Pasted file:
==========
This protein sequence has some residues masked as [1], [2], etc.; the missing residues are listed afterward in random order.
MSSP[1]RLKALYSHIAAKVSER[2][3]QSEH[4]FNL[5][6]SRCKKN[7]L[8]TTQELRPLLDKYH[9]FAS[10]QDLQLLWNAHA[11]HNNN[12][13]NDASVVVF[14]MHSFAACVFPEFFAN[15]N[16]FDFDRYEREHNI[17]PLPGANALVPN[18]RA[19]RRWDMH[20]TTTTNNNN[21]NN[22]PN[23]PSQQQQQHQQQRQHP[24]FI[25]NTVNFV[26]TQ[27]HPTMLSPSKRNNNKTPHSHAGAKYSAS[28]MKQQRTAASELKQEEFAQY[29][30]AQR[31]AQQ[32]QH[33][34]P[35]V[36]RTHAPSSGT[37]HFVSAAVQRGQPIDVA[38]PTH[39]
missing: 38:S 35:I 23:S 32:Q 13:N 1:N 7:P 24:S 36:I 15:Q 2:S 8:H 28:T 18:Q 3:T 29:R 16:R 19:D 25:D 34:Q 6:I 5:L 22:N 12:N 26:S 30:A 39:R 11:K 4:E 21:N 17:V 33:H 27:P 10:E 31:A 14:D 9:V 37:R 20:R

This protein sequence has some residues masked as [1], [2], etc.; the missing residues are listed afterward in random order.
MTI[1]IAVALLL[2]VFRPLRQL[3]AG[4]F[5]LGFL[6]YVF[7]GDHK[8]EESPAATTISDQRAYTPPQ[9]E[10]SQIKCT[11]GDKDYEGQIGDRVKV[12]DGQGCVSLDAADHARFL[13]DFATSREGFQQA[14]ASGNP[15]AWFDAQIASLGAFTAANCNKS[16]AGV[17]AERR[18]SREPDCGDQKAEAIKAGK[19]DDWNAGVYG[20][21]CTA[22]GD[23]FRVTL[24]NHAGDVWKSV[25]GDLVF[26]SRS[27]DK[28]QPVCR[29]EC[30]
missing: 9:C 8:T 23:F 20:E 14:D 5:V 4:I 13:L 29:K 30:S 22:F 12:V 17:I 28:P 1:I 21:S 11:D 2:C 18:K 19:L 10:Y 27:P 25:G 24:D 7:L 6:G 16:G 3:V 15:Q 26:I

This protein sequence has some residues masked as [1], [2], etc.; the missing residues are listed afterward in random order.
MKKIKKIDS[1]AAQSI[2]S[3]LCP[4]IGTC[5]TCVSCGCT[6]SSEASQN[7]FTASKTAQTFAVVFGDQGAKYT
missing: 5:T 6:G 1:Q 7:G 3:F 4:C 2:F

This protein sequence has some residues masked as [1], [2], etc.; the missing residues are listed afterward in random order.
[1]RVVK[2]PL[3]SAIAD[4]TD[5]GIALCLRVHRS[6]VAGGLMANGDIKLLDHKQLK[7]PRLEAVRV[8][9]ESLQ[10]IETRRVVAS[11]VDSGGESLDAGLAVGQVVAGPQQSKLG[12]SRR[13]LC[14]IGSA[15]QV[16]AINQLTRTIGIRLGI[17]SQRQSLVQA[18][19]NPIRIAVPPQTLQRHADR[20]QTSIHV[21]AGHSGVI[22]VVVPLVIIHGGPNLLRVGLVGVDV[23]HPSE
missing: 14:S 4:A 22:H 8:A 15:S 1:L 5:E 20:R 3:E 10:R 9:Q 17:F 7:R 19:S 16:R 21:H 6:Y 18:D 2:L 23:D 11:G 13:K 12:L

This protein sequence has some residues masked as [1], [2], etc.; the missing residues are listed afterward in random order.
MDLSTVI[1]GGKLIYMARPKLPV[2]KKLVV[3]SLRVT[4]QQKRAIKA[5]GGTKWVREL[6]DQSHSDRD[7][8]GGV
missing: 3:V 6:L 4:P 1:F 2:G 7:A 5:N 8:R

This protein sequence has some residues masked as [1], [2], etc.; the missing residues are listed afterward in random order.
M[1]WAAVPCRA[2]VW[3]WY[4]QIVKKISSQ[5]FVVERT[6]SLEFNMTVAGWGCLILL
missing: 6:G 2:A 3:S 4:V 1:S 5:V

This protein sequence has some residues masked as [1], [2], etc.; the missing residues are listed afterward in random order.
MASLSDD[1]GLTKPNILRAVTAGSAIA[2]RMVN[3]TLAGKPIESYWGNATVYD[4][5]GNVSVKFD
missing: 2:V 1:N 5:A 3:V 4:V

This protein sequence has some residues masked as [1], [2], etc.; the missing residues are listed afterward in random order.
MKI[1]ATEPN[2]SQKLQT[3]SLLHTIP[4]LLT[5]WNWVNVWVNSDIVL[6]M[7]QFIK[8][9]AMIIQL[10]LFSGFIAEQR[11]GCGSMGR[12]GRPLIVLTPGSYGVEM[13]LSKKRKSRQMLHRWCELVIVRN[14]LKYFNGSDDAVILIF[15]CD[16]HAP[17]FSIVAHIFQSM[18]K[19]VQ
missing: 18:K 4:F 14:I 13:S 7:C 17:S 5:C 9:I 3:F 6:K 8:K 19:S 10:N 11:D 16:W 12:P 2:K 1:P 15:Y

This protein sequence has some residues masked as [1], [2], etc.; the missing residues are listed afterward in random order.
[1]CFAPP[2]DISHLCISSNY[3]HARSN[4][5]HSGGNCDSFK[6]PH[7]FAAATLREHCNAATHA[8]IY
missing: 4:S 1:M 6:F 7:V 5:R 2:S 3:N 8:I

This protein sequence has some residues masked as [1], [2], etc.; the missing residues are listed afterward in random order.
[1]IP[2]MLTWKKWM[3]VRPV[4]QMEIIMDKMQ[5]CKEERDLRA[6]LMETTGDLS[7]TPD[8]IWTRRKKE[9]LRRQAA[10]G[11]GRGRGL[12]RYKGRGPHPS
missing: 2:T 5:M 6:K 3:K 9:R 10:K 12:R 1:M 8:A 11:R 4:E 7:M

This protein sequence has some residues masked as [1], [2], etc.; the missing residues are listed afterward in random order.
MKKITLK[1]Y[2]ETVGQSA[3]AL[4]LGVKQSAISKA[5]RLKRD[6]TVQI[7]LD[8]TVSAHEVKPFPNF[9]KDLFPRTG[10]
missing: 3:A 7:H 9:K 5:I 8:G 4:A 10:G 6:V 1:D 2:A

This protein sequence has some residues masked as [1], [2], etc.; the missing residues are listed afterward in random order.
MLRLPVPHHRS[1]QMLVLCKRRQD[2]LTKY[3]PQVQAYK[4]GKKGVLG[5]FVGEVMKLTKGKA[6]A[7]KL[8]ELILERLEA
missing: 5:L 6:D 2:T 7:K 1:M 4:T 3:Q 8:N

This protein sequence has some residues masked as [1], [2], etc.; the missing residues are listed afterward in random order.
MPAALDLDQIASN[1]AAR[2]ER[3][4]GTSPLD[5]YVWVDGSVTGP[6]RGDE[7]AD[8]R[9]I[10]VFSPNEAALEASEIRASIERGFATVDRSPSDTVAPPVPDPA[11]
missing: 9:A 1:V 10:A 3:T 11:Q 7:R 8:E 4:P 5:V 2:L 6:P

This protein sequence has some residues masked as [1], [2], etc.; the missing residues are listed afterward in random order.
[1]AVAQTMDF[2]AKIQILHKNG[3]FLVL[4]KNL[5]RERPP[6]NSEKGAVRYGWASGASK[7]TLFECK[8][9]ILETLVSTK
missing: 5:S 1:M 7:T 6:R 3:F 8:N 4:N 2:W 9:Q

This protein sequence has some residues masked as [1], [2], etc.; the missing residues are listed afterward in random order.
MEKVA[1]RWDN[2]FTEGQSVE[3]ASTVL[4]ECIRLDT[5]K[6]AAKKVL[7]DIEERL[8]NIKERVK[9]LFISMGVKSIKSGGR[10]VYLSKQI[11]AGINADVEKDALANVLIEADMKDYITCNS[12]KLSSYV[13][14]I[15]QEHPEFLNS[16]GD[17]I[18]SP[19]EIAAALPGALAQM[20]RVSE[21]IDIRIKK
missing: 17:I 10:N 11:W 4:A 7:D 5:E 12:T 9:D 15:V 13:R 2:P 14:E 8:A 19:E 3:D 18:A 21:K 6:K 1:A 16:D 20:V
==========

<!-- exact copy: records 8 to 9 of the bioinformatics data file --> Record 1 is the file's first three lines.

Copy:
This protein sequence has some residues masked as [1], [2], etc.; the missing residues are listed afterward in random order.
MKI[1]ATEPN[2]SQKLQT[3]SLLHTIP[4]LLT[5]WNWVNVWVNSDIVL[6]M[7]QFIK[8][9]AMIIQL[10]LFSGFIAEQR[11]GCGSMGR[12]GRPLIVLTPGSYGVEM[13]LSKKRKSRQMLHRWCELVIVRN[14]LKYFNGSDDAVILIF[15]CD[16]HAP[17]FSIVAHIFQSM[18]K[19]VQ
missing: 18:K 4:F 14:I 13:S 7:C 17:S 5:C 9:I 3:F 6:K 8:K 19:S 10:N 11:D 16:W 12:P 2:K 1:P 15:Y

This protein sequence has some residues masked as [1], [2], etc.; the missing residues are listed afterward in random order.
[1]CFAPP[2]DISHLCISSNY[3]HARSN[4][5]HSGGNCDSFK[6]PH[7]FAAATLREHCNAATHA[8]IY
missing: 4:S 1:M 6:F 7:V 5:R 2:S 3:N 8:I